(including at least early admissions, key universities, regular
universities, technical colleges), each of which can contain around
4-6 choices in institution and program. In some places, students
list preferences of different tiers at different times. For example,
in Shanghai, students list their preference for early admission, key
universities and regular universities prior to the exam, but other
colleges after they learned of their scores.

The exam is administered for 3 days. Three subjects are

mandatory everywhere: Chinese, Mathematics and a foreign
language -- usually English but may also be substituted
byJapanese, Russian or French. The other 6 standard subjects are
3 sciences Physics, Chemistry, Biology, and 3
humanities History, Geography and Political Education[1].
Applicants to science/engineering or art/humanities programs
typically take 1-3 from the respective category. Since 2000s, a
integrated test, science integrated test, humanities integrated
test or wider integrated test is introduced in some places. This
integrated test may or may not be considered during admission.
Besides, some special regional subjects are required or optional in
some places. Currently, the actual requirement varies from
province to province.

Applicants to some specialist programs are also screened by

additional criteria: some art departments (e.g. audition), military
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and police schools (political screening and physical exam) and

some sports programs (tryout).

Scores obtained in the examinations can be used in applying

universities outside China. Among all the places, the counterpart
Hong Kong is on their top list. In 2007, 7 students with overall
highest score in their provinces entered Hong Kong's Universities
rather than the two major Universities in China. In 2010, over
1200 students entered the 12 local institutions which provides
teritary edcuation courses through this examination. In
addition, City University of Hong Kong, Chinese University of Hong
Kong, and the University of Hong Kongdirectly participate the
application procedure like other mainland universities.

The examination is essentially the only criterion for tertiary

education admissions. A poor performance on the test almost
always means giving up on that goal. Students hoping to attend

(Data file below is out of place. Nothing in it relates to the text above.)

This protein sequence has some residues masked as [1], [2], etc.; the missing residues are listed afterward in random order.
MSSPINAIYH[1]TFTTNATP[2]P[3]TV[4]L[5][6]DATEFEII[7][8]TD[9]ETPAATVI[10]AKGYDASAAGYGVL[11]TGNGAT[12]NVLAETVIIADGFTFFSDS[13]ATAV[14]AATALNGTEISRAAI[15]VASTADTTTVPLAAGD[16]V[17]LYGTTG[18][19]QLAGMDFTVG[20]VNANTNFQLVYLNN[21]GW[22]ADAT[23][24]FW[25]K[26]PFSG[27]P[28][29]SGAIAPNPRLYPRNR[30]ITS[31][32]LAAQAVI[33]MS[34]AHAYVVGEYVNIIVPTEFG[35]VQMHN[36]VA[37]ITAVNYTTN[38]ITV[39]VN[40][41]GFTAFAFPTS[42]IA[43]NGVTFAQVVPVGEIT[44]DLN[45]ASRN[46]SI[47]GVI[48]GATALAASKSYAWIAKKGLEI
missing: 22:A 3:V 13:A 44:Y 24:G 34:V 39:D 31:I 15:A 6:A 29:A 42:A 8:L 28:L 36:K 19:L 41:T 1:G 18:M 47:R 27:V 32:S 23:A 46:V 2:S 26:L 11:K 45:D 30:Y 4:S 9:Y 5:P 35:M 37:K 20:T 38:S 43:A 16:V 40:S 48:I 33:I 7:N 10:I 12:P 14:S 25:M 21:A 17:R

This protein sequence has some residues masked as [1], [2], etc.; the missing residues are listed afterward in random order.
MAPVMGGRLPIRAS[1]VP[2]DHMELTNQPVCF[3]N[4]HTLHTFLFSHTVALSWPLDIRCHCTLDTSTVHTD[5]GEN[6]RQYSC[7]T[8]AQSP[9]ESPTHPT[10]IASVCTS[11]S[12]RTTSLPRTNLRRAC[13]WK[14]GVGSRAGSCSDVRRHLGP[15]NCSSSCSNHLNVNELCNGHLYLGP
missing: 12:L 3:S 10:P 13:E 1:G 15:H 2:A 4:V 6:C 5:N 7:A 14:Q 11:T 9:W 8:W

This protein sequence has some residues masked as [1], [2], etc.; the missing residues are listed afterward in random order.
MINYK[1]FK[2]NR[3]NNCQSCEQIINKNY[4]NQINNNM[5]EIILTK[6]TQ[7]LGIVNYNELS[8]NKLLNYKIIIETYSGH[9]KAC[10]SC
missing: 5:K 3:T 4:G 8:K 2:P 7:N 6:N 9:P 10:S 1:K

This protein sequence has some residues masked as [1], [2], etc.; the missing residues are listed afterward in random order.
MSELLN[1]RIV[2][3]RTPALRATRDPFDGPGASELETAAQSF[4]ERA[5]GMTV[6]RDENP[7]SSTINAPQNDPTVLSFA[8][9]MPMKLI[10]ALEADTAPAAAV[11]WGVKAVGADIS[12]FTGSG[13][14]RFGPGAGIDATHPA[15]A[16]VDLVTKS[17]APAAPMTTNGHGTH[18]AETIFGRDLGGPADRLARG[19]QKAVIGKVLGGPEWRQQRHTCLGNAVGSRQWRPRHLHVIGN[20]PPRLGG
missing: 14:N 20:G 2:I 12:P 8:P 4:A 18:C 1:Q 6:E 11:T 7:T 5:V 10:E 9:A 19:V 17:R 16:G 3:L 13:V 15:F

university will spend most of their waking moments studying prior
to the exam. If they fail in their first attempt, some of them repeat
the last year of high school life and make another attempt the
following year. Fear of failing the exam is such an issue that
students who can afford to will sometimes go abroad to attend
university despite the greater expense - up to 15 - 30 times the
cost of an education in China.


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Due to the importance placed on this exam, there has been

strong pressure to keep the processes transparent and
corruption-free. The government's efforts have not been entirely
satisfactory. Leaking of exam content, bribery, and other abuses
are still being constantly exposed.

Regional discrimination:

A university usually sets a fixed admission quota for each

province, with a higher number of students coming from its home
province. As the number and quality of universities is very uneven
across China, it is argued that people are being discriminated
against during the admission process based on their geographic
region. For example, compared to Beijing,Henan province has
fewer universities per capita. Therefore an applicant in Henan
needs a significantly higher position among applicants than his
Beijing counterpart to get into the same university. This is not
similar to the practice of regional universities in other countries
which receive subsidies from regional governments in addition to
or in place of those received from national governments, as
universities in China largely depend on state budget rather than
local budget.

In recent years, varied admission standards have led some

families to relocate for the sole purpose of advancing their
children's chances of entering university.[3]

Through using a different benchmark examination and